An elderly man who served as a guard in the Stutthof concentration camp during the final two years of World War II was convicted on July 23, 2020, for his crimes. As he was only seventeen when the offenses were committed, a juvenile court served as the venue for his trial this past week. Specifically, he was accused and convicted as an accessory to the murder of over five thousand people.
When his involvement initially was questioned, the defendant had freely admitted to having served as an SS guard at this camp near his hometown. In testimony, he claimed that he had been compelled to these heinous actions and had had no other recourse.
A dear friend who survived the Holocaust as a child, including the murder of both his parents, and labored diligently to build a new life outside his homeland is currently experiencing health challenges. Ironically, as he has grown weaker, the power of his work ethic, love of life, and determination to carve out a fresh legacy have risen to the surface. In remembering the Holocaust, we often associate the term hero with rescuers and liberators who defied all odds to assist those who were persecuted and tortured by the Nazis. Those individuals were certainly heroic, as it took obedience (in some cases to military commands) and tremendous personal courage to undertake the right course of action in defiance of the Nazi regime.
I was impressed when my granddaughter expressed her desire to learn more about her Jewish identity after reading The Diary of Anne Frank in middle school. I had also read it in school, and we all wondered, “What if it had been me?” I hadn’t given the subject much more thought until I began working with Rozalie Jerome, daughter of Holocaust survivors.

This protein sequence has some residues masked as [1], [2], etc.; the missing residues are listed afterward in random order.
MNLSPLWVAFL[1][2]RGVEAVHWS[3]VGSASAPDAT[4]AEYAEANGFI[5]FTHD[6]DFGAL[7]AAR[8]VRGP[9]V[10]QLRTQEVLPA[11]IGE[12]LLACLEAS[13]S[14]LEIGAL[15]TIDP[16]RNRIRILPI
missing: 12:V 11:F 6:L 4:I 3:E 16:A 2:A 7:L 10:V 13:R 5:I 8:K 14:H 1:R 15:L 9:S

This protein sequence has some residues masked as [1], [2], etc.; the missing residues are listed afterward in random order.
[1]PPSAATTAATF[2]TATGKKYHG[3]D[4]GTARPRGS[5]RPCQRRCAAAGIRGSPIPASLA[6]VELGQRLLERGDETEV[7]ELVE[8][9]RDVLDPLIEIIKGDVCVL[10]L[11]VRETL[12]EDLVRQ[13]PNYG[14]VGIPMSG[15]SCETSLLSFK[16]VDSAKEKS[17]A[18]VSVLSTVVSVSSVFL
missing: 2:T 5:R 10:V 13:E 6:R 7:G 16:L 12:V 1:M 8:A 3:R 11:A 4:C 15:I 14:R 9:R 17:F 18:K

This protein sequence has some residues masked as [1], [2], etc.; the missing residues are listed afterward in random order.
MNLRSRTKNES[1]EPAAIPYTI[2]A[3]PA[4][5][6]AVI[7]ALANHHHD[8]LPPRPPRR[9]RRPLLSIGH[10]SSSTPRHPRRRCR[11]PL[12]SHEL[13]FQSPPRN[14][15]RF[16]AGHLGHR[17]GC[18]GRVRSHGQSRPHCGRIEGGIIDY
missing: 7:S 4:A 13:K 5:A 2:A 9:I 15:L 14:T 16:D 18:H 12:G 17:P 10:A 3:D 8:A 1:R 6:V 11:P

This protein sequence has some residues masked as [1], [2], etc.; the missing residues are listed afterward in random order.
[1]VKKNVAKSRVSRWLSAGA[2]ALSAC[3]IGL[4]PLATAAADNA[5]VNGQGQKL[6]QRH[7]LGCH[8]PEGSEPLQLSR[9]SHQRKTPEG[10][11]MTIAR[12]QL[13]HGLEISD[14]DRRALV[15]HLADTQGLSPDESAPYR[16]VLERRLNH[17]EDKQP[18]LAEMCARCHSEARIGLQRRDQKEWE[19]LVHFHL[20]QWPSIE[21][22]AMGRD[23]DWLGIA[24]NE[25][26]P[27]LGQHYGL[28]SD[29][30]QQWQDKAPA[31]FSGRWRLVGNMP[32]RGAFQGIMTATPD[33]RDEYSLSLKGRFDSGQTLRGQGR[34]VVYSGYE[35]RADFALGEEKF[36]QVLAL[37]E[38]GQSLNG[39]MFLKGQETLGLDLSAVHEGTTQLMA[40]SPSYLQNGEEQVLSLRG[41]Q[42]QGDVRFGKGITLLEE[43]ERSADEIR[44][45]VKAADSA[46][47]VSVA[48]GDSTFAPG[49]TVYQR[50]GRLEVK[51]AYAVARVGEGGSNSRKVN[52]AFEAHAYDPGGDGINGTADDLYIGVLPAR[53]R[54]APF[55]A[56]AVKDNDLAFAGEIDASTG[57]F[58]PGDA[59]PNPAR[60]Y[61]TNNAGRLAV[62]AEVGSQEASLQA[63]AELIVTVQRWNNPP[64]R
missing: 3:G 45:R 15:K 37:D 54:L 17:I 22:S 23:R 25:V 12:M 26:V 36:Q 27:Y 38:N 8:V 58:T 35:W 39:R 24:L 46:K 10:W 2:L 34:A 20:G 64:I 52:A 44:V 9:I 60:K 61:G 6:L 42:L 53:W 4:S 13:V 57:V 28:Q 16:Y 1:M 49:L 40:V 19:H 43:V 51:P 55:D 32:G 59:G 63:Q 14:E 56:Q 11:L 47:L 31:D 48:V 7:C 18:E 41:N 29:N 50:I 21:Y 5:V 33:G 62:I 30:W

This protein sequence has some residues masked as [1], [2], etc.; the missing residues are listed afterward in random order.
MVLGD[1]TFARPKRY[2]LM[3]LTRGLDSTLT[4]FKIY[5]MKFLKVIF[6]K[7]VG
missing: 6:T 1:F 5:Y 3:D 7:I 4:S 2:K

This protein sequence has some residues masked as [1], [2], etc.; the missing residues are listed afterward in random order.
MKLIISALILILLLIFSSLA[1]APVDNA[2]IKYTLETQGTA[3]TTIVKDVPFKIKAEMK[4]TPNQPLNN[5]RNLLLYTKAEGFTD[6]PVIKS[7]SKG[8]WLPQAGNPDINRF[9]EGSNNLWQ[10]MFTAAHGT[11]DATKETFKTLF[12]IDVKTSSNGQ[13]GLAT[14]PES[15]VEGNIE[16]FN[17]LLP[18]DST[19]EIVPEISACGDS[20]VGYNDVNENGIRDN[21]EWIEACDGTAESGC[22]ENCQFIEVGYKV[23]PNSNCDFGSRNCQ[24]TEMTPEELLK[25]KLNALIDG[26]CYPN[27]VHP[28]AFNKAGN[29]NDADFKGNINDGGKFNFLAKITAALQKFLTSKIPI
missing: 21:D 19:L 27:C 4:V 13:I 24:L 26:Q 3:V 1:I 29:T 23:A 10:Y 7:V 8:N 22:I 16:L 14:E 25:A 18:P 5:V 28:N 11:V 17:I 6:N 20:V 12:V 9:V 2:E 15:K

Tisha B’Av is Hebrew for the Ninth of Av, meaning the ninth day of the Jewish month of Av. Tisha B’Av is mentioned as “the fast of the fifth month” in Zechariah 7:3,5 and 8:19. Today, Tisha B’Av is a day of fasting and mourning for Jewish people throughout the world.
Although my words may initially serve to educate others, report on an event, or even explain my position on a given subject, those words also reveal much about the state of my own heart and mind. In fact, my words are truth-tellers regarding my attitudes and opinions
The Holocaust Remembrance Association (HRA18) was established by descendants of Holocaust survivors to sensitize hearts to the issues of the Holocaust and facilitate education, healing, and reconciliation. Holocaust survivors and their families came to the United States with nothing. They welcomed the opportunity to start a new life in a country with a just government and a Constitution that protected their personal freedoms.
During these unprecedented and incredibly difficult times, please allow me to take a pause from the day to day news that now seems to be a part of the new “normal”, the new everyday life. Permit me, just for a moment, to shift the conversation away from the uncertainty that we all feel today, as a result of the coronavirus crisis.
ISRAEL – Rozalie Jerome, March of Remembrance, Texas, National Director and Chris Ege, Holocaust Remembrance Association Director, had the privilege of